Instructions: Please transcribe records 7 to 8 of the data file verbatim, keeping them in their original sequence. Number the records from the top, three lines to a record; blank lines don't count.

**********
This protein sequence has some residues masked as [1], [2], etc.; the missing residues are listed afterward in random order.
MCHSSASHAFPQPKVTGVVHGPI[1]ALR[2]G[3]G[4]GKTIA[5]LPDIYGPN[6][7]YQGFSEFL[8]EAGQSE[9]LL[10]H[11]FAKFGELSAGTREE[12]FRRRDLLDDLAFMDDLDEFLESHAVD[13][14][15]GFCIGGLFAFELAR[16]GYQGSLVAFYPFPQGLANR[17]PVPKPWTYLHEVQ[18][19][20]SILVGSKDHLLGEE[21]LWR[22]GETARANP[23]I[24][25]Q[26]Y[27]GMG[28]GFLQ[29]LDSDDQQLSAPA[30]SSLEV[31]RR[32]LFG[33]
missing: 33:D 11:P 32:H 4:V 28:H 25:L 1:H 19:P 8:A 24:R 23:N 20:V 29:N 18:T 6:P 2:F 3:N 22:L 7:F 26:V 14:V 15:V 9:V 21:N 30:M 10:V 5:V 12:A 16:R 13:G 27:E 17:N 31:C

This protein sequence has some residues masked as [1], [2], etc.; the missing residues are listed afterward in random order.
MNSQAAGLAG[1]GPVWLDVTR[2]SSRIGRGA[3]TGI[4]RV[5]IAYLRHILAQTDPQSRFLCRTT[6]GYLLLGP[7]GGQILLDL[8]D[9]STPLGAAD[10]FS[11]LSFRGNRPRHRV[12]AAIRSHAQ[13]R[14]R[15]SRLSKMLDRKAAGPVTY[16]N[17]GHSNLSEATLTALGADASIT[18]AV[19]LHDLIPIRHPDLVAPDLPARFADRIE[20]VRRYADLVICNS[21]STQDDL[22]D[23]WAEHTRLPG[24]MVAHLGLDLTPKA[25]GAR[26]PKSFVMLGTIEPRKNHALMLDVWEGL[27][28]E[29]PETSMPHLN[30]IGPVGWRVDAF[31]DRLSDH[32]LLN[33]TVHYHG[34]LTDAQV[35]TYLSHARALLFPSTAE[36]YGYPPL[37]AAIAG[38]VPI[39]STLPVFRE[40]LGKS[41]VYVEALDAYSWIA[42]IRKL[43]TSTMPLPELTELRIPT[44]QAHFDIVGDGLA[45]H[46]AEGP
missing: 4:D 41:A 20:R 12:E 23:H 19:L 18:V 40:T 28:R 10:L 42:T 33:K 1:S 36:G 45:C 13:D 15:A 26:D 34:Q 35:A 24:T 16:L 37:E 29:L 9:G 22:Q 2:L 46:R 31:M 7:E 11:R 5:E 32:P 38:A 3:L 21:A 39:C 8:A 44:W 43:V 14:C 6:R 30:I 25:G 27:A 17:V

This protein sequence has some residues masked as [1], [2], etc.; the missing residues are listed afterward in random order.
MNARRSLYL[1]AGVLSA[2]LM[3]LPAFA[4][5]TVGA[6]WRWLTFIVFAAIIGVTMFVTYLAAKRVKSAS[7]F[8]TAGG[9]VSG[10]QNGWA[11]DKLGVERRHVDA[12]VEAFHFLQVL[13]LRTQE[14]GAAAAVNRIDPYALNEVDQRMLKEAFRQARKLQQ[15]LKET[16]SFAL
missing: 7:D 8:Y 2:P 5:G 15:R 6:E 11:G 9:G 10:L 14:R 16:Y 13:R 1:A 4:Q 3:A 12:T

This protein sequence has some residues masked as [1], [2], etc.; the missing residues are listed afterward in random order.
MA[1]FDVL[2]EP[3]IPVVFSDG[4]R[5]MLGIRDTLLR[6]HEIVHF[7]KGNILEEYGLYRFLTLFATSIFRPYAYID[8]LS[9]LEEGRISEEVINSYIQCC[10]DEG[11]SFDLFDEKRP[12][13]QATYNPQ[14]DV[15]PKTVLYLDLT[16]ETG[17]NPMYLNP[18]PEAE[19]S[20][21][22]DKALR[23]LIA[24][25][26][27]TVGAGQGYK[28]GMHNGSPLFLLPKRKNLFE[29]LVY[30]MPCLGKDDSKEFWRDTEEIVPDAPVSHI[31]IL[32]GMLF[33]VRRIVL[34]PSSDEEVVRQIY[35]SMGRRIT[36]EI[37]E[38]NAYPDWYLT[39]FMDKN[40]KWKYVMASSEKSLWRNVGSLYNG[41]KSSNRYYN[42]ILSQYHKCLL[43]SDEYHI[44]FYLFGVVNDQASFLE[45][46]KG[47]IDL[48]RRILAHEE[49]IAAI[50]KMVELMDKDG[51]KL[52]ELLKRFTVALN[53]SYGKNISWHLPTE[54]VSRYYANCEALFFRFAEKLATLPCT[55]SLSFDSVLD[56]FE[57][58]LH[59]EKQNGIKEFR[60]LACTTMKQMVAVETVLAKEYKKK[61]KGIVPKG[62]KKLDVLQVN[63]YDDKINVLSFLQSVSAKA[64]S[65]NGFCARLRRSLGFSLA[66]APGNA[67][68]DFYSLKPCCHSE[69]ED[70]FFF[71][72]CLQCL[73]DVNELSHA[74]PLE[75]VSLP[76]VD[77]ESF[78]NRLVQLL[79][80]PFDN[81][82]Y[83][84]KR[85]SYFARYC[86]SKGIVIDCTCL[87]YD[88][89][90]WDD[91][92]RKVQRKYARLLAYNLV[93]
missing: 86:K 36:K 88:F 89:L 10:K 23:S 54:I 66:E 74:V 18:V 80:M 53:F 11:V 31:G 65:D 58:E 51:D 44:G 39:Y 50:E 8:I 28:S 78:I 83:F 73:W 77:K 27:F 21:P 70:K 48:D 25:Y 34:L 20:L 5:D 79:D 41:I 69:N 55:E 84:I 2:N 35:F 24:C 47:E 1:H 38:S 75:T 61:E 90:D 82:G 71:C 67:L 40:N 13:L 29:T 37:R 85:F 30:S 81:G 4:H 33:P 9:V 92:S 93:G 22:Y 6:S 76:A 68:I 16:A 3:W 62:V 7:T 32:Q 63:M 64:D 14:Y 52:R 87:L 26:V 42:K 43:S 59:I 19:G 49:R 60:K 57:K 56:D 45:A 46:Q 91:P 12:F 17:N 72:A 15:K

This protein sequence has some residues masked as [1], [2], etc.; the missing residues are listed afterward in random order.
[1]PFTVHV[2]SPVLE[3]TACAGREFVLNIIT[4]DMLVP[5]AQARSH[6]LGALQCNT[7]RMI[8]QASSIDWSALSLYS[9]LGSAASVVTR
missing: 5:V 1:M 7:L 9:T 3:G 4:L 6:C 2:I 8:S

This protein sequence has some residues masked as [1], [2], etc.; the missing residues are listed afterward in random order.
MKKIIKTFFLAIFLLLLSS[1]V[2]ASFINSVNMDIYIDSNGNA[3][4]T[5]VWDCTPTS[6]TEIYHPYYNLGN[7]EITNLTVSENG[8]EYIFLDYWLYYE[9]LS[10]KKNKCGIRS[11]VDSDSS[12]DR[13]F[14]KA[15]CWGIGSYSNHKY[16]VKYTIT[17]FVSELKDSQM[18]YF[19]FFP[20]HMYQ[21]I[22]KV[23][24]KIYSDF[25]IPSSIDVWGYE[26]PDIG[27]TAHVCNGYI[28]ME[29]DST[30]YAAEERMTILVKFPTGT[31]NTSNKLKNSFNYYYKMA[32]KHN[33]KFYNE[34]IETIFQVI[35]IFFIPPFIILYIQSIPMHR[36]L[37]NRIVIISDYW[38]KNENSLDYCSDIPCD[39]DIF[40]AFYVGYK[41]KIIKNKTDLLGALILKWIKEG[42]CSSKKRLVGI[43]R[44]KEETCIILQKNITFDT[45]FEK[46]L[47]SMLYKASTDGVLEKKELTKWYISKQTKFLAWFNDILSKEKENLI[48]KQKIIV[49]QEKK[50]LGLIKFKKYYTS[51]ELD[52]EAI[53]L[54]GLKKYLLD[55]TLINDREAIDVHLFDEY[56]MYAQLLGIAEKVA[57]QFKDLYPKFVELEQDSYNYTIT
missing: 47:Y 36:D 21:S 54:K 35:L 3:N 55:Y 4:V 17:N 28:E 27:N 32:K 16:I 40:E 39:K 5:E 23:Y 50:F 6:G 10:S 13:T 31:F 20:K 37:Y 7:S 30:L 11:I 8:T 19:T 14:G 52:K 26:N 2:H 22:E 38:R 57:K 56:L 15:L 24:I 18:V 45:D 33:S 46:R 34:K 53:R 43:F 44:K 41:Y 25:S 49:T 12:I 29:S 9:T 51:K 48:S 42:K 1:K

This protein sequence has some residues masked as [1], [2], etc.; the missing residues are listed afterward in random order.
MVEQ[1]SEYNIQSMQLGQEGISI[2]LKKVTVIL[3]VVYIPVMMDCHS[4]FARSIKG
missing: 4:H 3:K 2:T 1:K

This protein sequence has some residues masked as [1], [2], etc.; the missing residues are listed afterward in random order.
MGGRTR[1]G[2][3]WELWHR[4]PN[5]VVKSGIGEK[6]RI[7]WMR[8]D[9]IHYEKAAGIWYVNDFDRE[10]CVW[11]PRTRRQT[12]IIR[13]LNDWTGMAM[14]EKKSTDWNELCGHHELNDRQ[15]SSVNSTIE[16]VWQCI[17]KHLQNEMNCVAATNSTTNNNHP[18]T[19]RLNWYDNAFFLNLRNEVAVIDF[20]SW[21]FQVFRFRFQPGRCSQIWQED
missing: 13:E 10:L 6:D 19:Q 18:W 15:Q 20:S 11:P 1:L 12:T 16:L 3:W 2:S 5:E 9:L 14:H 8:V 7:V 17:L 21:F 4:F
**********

This protein sequence has some residues masked as [1], [2], etc.; the missing residues are listed afterward in random order.
MVEQ[1]SEYNIQSMQLGQEGISI[2]LKKVTVIL[3]VVYIPVMMDCHS[4]FARSIKG
missing: 4:H 3:K 2:T 1:K

This protein sequence has some residues masked as [1], [2], etc.; the missing residues are listed afterward in random order.
MGGRTR[1]G[2][3]WELWHR[4]PN[5]VVKSGIGEK[6]RI[7]WMR[8]D[9]IHYEKAAGIWYVNDFDRE[10]CVW[11]PRTRRQT[12]IIR[13]LNDWTGMAM[14]EKKSTDWNELCGHHELNDRQ[15]SSVNSTIE[16]VWQCI[17]KHLQNEMNCVAATNSTTNNNHP[18]T[19]RLNWYDNAFFLNLRNEVAVIDF[20]SW[21]FQVFRFRFQPGRCSQIWQED
missing: 13:E 10:L 6:D 19:Q 18:W 15:Q 20:S 11:P 1:L 12:T 16:L 3:W 2:S 5:E 9:L 14:H 8:V 7:V 17:L 21:F 4:F